My research is focused on the effects of climate change on biogeochemical processes in terrestrial and aquatic environments above all in arctic and boreal environments.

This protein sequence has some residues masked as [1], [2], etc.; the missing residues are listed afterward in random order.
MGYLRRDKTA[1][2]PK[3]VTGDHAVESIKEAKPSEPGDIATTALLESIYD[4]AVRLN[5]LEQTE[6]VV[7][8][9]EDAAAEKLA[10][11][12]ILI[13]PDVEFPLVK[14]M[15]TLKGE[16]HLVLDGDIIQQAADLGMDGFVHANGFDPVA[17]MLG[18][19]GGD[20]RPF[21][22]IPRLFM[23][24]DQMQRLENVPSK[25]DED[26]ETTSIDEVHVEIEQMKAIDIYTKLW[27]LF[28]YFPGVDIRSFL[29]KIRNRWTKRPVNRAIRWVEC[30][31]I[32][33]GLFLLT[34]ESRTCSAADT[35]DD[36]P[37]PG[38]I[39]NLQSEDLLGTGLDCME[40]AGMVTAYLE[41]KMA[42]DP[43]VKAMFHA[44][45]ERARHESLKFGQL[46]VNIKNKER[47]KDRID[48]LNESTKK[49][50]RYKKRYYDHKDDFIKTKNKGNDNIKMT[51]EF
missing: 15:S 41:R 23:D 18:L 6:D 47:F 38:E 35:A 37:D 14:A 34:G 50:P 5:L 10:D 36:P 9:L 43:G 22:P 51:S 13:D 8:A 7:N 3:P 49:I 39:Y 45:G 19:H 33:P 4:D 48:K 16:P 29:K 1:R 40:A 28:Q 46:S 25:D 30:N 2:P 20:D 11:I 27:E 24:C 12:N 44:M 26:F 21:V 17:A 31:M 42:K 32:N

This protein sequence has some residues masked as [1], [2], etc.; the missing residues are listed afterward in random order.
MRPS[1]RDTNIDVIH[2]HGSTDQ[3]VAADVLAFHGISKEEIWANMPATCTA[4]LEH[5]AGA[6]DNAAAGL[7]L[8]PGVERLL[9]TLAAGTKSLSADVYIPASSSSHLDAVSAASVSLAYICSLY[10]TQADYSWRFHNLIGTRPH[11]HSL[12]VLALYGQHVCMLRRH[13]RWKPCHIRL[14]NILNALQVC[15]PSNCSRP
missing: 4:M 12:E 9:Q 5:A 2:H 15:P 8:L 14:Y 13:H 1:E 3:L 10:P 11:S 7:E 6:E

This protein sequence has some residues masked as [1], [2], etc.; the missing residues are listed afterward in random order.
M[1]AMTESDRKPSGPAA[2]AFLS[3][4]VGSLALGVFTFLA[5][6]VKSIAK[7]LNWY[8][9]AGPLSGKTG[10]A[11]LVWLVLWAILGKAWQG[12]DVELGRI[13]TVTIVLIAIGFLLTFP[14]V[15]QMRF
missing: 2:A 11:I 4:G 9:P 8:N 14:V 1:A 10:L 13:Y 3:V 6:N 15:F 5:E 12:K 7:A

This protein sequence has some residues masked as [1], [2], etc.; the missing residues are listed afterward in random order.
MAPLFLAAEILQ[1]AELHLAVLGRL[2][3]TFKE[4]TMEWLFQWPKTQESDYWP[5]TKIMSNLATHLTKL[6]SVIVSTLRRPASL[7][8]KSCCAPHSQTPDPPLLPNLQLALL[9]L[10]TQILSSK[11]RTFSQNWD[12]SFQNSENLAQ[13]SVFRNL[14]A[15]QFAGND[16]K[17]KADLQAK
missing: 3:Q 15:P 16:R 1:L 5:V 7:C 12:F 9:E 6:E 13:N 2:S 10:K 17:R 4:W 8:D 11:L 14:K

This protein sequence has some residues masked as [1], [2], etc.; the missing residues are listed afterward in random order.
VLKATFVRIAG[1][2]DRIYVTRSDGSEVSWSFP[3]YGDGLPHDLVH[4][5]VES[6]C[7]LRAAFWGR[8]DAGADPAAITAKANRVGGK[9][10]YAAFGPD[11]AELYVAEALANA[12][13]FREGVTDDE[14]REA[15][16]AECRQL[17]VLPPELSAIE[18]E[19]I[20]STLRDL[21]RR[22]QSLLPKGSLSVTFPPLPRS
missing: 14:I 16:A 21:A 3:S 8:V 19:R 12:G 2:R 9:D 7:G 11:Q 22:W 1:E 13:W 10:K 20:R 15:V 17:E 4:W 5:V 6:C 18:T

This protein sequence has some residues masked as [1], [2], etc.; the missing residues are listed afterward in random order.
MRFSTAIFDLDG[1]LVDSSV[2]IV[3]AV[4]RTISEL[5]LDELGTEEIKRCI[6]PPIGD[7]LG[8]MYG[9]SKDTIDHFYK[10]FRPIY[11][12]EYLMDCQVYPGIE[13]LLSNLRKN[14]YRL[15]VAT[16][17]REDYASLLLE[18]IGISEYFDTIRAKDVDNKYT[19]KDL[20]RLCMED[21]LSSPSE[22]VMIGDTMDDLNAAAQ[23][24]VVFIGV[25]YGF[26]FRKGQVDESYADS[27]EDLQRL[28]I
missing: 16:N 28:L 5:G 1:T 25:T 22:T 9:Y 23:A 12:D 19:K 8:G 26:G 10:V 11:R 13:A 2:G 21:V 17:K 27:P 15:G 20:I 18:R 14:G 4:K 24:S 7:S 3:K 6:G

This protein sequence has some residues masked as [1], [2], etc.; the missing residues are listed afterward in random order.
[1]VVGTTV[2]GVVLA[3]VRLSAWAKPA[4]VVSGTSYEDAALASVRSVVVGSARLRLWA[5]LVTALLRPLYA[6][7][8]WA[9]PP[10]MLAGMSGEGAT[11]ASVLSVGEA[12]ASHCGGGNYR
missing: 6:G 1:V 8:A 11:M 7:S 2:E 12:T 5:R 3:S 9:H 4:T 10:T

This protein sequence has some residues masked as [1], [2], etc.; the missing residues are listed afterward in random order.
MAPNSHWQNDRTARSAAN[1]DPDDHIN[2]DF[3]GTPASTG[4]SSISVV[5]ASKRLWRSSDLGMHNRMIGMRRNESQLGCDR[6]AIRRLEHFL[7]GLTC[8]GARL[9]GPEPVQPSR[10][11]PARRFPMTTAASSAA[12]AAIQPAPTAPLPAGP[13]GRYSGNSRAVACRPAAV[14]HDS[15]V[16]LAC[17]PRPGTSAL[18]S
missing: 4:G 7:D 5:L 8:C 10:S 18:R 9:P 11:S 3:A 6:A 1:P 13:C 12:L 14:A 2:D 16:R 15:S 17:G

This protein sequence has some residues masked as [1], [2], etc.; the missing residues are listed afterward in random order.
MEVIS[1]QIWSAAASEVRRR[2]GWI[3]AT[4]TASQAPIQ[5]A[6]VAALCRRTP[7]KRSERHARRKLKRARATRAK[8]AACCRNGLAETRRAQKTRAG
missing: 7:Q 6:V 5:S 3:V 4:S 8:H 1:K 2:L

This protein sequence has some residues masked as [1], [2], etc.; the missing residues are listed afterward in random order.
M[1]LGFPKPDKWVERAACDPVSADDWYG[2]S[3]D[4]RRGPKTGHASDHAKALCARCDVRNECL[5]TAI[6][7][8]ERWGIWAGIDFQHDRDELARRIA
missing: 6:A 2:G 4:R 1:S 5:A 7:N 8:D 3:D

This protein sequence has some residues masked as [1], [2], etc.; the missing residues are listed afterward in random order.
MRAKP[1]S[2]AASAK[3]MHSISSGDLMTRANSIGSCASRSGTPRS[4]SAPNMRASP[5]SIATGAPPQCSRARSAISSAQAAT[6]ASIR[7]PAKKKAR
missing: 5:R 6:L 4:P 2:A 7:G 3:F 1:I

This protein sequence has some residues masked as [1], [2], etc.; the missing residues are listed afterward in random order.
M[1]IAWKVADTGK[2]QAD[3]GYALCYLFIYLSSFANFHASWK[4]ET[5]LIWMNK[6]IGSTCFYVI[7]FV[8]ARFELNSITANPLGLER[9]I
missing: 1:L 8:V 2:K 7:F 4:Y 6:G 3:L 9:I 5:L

My research focuses on biogeochemical processes in terrestrial and aquatic ecosystems with special emphasis climate change effects in arctic and boreal environments. We integrate spatial and temporal variation in stream and soil biogeochemical processes across natural climate gradients to generate knowledge that can be used to better understand how ecosystems will respond to climate change. A major research focus in recent years has been on tundra streams, with the aim of understanding and quantifying different processes involved carbon cycling and CO2 emissions. A special interest in this context is the influence of weathering as a source of dissolved inorganic carbon in high-latitude streams. Part of my research also focuses on phosphorus (P) dynamics across boreal and arctic landscape gradients with emphasis on organic phosphorus. Specifically, I am interested in how P availability may change with the on-going climate induced changes in tundra landscapes. Current and past research has involved both experimental laboratory studies, as well as broader scale studies at the ecosystem level that aim to better understand the biogeochemistry of boreal and arctic landscapes.